David Bourget (Western Ontario)
David Chalmers (ANU, NYU)
Rafael De Clercq
Jack Alan Reynolds
Learn more about PhilPapers
Phronesis 54 (4):297-325 (2009)
This paper gives a new interpretation of the central section of Plato's Symposium (199d-212a). According to this interpretation, the term "καλóν", as used by Plato here, stands for what many contemporary philosophers call "intrinsic value"; and "love" (ἔρως) is in effect rational motivation , which for Plato consists in the desire to "possess" intrinsically valuable things - that is, according to Plato, to be happy - for as long as possible. An explanation is given of why Plato believes that "possessing" intrinsically valuable things, at least for mortals like us, consists in actively creating instantiations of the intrinsic values, both in oneself and in the external world, and in knowing and loving these intrinsic values and their instantiations. Finally, it is argued that this interpretation reveals that Plato's "eudaemonism" is a different and more defensible doctrine than many commentators believe.
|Keywords||SYMPOSIUM PLATO INTRINSIC VALUE EUDAEMONISM RATIONAL MOTIVATION|
|Categories||categorize this paper)|
Setup an account with your affiliations in order to access resources via your University's proxy server
Configure custom proxy (use this if your affiliation does not provide a proxy)
|Through your library|
References found in this work BETA
No references found.
Citations of this work BETA
No citations found.
Similar books and articles
Plato (2008). Symposium. OUP Oxford.
Plato (2008). Plato: The Symposium. Cambridge Univ Pr.
Nancy Evans (2006). Diotima and Demeter as Mystagogues in Plato's. Hypatia 21 (2):1 - 27.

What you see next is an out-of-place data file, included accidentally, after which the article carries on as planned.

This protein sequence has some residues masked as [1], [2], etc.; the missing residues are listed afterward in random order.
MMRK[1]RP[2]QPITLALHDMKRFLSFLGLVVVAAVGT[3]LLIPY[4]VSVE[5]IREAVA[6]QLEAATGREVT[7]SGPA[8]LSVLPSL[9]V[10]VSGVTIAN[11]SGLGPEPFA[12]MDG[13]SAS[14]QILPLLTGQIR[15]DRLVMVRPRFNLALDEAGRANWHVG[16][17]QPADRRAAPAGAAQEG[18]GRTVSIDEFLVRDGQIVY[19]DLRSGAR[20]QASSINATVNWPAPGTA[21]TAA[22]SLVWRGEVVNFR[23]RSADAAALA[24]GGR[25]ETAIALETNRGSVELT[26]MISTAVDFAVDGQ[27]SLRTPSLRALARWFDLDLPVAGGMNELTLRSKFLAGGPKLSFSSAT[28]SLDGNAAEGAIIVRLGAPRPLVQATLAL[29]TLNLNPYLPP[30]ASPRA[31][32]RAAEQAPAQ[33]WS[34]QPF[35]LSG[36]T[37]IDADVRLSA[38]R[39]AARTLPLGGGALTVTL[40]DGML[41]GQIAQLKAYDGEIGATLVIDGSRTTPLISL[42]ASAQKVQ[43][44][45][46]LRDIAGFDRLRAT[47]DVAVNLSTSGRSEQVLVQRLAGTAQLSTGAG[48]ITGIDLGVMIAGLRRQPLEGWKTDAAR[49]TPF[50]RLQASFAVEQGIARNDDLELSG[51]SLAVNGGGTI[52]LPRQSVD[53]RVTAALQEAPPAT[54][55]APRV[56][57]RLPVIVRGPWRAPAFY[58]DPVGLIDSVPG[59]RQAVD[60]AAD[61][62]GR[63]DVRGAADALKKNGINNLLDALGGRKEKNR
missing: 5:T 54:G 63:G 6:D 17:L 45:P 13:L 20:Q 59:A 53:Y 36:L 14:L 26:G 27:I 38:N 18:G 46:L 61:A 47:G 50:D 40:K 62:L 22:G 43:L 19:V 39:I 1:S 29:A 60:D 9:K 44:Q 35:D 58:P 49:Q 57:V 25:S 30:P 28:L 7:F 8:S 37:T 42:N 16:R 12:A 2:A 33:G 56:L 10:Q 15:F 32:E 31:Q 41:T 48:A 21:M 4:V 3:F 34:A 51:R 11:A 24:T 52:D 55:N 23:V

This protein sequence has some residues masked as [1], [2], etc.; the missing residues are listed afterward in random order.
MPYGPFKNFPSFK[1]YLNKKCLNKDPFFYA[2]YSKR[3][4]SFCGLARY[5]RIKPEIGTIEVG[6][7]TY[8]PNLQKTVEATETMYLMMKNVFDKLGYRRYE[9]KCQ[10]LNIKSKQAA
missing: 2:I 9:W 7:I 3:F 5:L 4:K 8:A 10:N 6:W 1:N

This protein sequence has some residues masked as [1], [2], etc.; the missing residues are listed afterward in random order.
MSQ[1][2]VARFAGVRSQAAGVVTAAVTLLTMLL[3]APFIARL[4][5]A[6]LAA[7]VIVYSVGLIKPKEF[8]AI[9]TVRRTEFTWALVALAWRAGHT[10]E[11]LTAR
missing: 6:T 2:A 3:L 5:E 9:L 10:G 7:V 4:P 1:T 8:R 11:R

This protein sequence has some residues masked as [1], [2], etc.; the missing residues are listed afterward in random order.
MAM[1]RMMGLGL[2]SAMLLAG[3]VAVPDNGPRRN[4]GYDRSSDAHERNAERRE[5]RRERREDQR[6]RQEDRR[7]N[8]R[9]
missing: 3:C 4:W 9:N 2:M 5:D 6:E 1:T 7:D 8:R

Frisbee C. C. Sheffield (2006/2009). Plato's Symposium: The Ethics of Desire. Oxford University Press.
P. Christopher Smith (2005). Poetry, Socratic Dialectic, and the Desire of the Beautiful in Plato's Symposium. Epoché: A Journal for the History of Philosophy 9 (2):233-253.
Kristian Urstad, Loving Socrates: The Individual and the Ladder of Love in Plato's Symposium. Res Cogitans.
Andrea Nye (1989). The Hidden Host: Irigaray and Diotima at Plato's Symposium. Hypatia 3 (3):45 - 61.
Luc Brisson (2006). Agathon, Pausanias, and Diotima in Plato's Symposium : Paiderastia and Philosophia. In J. H. Lesher, Debra Nails & Frisbee C. C. Sheffield (eds.), Plato's Symposium: Issues in Interpretation and Reception. Distributed by Harvard University Press.
John M. Armstrong (2009). Review of Frisbee C. C. Sheffield, Plato’s Symposium: The Ethics of Desire (Oxford University Press, 2006). [REVIEW] Ancient Philosophy 29 (1):208–212.
Added to index2009-01-28
Total downloads51 ( #39,727 of 1,692,617 )
Recent downloads (6 months)1 ( #181,402 of 1,692,617 )
How can I increase my downloads?